We headed off to Inanda, traveling into rural Kwazulu Natal, where we would meet those involved with the support groups.
On our way, we stopped by a large dam that had been build by the Afrikaan population 20 years previously. In order to build the dam, 500 families (representing approximately 5000 people) were forcibly displaced. This includes the family of one of the participants in the Youth for Eco-Justice program. The land they lived on is now under water. 20 years on, they are still waiting for compensation.
We all got out to see the dam and started taking pictures with each other and the scenery around us. I didn’t think about this at the time, but now that I see the photos, I realize how odd (and even awful) it was to essentially turn a human rights situation into a tourist stop. It’s not what any of us consciously did, but we were there to see the dam, and photos like the one above, while very nice, were perhaps inappropriate at the time.
On this visit, it was also evident that racial tensions are still part of the narrative of South Africa. As one unemployed youth said, “I’ve never seen a white person give me a salary.”
We arrived at a public building where the support groups meet. It was in Emaphephetheni and also housed a clinic, which was built in 2003. Previously, there was no clinic for the residents in this area.
The women we met with talked about the community garden they plant seasonally, taking many of the vegetables to those who are sick with HIV/AIDS. We were unable to visit the garden due to flooding on the roads from the intense rain two days previously. It made me wonder how often this happens, and what that means for the food supply.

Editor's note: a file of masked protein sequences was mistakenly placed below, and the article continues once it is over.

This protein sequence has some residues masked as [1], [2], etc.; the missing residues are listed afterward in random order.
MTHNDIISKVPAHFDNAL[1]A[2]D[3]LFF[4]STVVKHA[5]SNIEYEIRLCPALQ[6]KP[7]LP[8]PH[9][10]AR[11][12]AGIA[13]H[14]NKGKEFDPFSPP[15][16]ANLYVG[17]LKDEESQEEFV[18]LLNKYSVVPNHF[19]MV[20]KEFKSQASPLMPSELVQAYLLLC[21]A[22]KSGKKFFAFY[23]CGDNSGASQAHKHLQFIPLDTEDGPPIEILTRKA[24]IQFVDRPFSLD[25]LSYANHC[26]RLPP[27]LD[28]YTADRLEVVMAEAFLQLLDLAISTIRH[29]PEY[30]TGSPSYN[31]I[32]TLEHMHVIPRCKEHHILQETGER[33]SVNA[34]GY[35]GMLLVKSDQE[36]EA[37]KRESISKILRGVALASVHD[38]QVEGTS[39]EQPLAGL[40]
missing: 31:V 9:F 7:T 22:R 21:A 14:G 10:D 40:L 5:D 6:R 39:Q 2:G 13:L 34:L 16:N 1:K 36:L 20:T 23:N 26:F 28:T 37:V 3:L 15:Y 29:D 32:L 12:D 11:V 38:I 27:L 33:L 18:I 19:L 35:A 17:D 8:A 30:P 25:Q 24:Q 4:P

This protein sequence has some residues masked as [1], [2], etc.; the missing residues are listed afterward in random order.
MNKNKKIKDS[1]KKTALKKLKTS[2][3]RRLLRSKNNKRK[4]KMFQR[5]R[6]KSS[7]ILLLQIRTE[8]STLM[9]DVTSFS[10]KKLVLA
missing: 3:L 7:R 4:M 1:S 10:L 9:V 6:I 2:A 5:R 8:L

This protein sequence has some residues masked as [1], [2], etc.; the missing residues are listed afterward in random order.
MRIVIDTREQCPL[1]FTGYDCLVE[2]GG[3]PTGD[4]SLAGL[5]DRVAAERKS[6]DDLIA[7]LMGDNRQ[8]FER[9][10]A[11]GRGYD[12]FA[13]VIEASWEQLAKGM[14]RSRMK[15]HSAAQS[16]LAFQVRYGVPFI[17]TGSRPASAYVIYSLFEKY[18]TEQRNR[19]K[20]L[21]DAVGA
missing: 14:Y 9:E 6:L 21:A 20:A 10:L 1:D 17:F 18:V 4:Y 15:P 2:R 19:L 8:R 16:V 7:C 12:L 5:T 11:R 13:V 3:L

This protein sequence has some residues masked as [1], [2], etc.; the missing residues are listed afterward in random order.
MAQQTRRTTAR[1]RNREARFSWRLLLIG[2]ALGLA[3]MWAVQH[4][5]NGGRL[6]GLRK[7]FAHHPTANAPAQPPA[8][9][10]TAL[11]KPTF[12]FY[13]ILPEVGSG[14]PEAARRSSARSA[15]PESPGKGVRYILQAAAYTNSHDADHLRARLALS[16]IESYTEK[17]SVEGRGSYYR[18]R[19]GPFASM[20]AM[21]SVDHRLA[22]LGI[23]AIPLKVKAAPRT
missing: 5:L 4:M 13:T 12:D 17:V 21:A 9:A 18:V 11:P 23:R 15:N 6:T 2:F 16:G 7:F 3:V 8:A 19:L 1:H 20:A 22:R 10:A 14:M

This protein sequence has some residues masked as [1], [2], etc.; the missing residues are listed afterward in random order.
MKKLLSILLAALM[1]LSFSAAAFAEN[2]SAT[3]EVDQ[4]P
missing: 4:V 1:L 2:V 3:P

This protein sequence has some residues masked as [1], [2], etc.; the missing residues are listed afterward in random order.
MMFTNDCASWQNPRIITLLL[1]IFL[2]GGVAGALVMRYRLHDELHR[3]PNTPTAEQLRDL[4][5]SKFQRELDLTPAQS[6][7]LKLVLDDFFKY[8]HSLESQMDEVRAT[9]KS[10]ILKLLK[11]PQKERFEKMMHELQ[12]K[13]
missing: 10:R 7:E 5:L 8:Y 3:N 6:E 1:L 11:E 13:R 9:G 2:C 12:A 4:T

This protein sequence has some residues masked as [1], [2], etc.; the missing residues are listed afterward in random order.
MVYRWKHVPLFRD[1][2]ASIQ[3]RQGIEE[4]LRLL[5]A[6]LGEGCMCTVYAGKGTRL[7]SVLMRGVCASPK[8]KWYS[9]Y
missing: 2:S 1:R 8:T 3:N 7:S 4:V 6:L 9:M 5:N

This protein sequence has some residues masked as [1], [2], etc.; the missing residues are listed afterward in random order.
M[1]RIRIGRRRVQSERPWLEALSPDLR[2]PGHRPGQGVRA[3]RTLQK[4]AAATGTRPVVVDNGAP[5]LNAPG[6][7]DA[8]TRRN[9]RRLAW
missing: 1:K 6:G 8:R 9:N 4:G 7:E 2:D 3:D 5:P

HIV/AIDS is a big problem in South Africa. This was not helped by the South African government’s denial, until 2009, about the disease. Until then, the Health Minister publicly said that drinking lots of water and eating beet root could treat HIV/AIDS, while the former President said to take a shower.
In Emaphephetheni, the clinic there can give out ARVs, but couldn’t in the past. We were told that many people in this area don’t come to the clinic if they are HIV+ (or suspect that they are) because of a lack of education around the issue, denial of their status, and stigmatization. In some cases, people refuse to go to their local clinic but will go elsewhere so that no one in their community knows that they are HIV+. However, while it is good that they are getting treatment, traveling so far poses its own problems.
We were told that the biggest problem here is unemployment. And since the population is relatively poor, youth don’t have the option of going to university – “We just sit at home doing nothing.”
Also, people in the area don’t really know about COP 17. In its abstract form, COP 17 doesn’t appear to affect these people and their lives. We were told that the support groups try to break it down for the local people, by explaining the links between the changes in local weather conditions and the larger problem of global warming and climate change.